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Vermont enacts strict gun control regulations

By Danielle Silvia and Breeda Bennett-Jones
Copy Editor and Nation & World Editor

Vermont legislators approved new gun restrictions on March 30, including a ban on bump stocks, limits on the size of magazines, expanded background checks for buyers and a raise for the legal age to purchase a gun, according to CNN. Two additional bills regarding weapon confiscation are anticipated to be passed later this week.

Scott sympathizes with gun violence victims. (AP Photo)

The legislation, titled S.55, is part of an effort to support the state of Florida in passing new gun control laws in the wake of the school shooting in Parkland, Florida last month, according to The New York Times.

The Vermont Senate passed the law in a 17 to 13 vote. The bill needed 16 votes to pass, according to CNN.

Vermont Gov. Phil Scott, a Republican, vowed to sign the law in a surprising move that deviates from usual partisan lines. Vermont’s current gun laws are among the weakest in the nation, due in part to the state’s hunting-friendly culture, according to The New York Times.

One day after the shooting in Florida, a teenager from Poultney, Vermont was accused and arrested for plotting a shooting spree at a nearby high school, which pushed Scott to enact the new gun control measures, according to ABC.

“No state is immune to the risk of extreme violence,” Scott said, according to The New York Times. “If we are at a point when our kids are afraid to go to school and parents are afraid to put their kids on a bus, who are we?”

The new legislation raises the minimum age to purchase a gun to 21. The legislation also bans the sale of bump stocks, accessories that allows rapid fire of a semi-automatic weapon. Compounded with the expansion of background checks, the legislation establishes a maximum capacity for the amount of magazines that can be sold and owned within the state, according to The New York Times.

“I think the message that most members of the Legislature — not all — took is that public opinion is changing in Vermont,” said Eric Davis, a political science professor at Middlebury College, according to The New York Times.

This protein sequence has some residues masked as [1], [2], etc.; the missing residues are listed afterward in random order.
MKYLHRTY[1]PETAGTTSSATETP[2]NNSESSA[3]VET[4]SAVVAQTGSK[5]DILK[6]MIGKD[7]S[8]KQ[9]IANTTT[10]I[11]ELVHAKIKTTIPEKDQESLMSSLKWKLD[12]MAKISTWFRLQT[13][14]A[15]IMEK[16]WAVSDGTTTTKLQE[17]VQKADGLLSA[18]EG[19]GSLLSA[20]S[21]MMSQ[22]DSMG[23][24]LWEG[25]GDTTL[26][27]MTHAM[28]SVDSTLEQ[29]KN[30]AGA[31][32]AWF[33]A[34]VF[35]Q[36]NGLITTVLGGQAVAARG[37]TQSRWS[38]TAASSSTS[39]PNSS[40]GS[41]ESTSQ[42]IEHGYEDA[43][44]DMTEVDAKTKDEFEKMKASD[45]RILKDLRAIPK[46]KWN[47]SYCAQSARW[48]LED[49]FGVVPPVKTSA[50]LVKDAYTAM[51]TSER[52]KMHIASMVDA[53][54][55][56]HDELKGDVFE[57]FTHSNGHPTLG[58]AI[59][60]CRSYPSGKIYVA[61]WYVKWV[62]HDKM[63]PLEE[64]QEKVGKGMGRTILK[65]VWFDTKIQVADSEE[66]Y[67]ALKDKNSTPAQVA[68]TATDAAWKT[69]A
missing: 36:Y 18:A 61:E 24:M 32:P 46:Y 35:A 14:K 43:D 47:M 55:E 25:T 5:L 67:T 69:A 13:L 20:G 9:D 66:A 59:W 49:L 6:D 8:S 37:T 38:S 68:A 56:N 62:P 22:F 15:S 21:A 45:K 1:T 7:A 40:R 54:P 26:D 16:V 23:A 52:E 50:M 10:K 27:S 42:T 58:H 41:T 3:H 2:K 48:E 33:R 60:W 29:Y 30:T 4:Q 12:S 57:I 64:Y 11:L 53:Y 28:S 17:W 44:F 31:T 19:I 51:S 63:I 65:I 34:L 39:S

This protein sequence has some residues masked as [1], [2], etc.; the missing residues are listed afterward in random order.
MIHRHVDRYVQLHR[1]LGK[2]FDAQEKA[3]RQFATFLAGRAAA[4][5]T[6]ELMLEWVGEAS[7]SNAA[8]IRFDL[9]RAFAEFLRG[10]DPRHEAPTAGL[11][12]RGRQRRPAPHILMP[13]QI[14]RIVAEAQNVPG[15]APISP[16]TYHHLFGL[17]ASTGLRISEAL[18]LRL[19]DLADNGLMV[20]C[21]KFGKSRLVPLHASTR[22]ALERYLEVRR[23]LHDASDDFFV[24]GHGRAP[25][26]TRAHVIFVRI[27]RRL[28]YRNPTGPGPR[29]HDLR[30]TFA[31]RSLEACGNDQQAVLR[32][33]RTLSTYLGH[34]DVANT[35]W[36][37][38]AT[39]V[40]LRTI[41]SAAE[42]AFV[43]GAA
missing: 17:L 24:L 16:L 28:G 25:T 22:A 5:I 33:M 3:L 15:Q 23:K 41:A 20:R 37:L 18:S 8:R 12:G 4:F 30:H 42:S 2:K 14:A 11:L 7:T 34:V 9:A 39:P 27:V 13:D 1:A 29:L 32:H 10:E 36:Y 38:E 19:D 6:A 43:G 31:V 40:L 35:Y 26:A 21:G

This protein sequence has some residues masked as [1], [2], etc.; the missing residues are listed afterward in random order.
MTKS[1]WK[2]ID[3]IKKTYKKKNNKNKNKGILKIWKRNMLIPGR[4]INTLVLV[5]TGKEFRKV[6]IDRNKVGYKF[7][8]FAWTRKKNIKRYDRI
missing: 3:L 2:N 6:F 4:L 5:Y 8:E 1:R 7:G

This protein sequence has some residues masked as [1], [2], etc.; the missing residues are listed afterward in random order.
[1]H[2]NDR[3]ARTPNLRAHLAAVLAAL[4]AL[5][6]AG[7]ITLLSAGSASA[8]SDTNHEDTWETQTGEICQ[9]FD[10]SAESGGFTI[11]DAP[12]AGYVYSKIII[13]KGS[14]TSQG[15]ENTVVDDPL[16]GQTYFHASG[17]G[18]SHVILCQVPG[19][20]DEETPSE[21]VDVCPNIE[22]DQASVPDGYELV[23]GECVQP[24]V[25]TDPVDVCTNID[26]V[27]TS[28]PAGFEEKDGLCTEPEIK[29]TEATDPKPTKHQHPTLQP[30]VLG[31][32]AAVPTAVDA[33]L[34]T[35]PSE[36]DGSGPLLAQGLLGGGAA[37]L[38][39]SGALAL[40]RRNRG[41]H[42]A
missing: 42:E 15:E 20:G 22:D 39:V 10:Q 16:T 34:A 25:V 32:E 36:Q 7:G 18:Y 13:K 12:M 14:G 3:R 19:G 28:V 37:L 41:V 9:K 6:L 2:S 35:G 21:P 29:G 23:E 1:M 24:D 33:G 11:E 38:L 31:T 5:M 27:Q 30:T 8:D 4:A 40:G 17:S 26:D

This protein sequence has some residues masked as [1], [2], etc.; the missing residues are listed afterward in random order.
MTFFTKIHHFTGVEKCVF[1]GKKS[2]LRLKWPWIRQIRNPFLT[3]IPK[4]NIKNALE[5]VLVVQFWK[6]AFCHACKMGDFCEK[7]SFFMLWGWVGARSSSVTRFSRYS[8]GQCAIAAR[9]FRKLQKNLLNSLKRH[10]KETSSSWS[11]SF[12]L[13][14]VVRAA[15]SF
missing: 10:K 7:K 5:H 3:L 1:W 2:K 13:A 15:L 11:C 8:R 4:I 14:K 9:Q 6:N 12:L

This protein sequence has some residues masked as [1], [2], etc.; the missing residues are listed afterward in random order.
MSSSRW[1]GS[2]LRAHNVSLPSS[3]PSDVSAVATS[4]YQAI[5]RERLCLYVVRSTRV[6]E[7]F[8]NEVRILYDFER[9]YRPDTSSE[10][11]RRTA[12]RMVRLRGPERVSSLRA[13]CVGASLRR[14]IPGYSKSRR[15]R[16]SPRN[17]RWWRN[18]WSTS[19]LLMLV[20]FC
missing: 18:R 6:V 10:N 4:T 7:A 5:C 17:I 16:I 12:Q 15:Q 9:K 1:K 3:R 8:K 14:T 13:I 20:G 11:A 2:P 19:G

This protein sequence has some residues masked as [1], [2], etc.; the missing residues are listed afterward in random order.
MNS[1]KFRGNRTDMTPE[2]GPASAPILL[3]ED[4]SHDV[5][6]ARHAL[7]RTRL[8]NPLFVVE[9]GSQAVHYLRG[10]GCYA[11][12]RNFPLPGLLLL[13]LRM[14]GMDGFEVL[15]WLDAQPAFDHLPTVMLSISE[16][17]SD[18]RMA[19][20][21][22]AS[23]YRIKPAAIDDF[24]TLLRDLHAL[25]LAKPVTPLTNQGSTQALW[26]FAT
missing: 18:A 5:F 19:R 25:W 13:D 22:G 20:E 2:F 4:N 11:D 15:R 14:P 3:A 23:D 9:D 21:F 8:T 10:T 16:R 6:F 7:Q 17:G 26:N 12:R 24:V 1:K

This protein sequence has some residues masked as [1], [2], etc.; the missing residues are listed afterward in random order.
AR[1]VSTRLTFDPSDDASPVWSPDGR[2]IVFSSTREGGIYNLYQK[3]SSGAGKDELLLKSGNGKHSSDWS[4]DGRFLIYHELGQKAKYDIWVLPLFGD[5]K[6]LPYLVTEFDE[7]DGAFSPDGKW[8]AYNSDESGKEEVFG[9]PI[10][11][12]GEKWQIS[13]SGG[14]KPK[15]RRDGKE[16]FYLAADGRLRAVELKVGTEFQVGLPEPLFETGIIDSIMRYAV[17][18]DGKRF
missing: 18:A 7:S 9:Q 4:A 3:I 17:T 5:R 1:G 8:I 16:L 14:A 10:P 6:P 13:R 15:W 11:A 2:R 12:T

Several Vermont politicians and gun-advocacy groups expressed alarm at the passage of the legislature, which they view as invasive and extreme. State Senators like John Rodgers, a Democrat, feels that the new regulations go against cultural traditions of the state, according to Vermont Public Radio.

“I think maybe if we pass this bill, maybe it is over, maybe the Vermont I grew up with is over, and it’s changed,” Rodgers said, according to Vermont Public Radio.

Scott is anticipated to sign two additional bills headed to his desk in the coming weeks, according to Vermont Public Radio. The bills, titled S.221 and H.422, would permit law enforcement to confiscate a weapon from someone deemed as an extreme risk by a judge. The bills passed the Vermont Senate and House unanimously.

“My hope is that we will have those in the very near future,” Scott said at a press conference on April 5, according to Vermont Public Radio. “My plan would be if everything goes right to have all three bills and have one signing of all three.”


  1. Vermont already is the safest state in the nation. Apparently, the new bosses want to change all that. Perhaps they only want safety for themselves and a few cronies. If the people don’t throw all these nitwits out immediately, they’ll soon find themselves surrounded by gangs of criminals.


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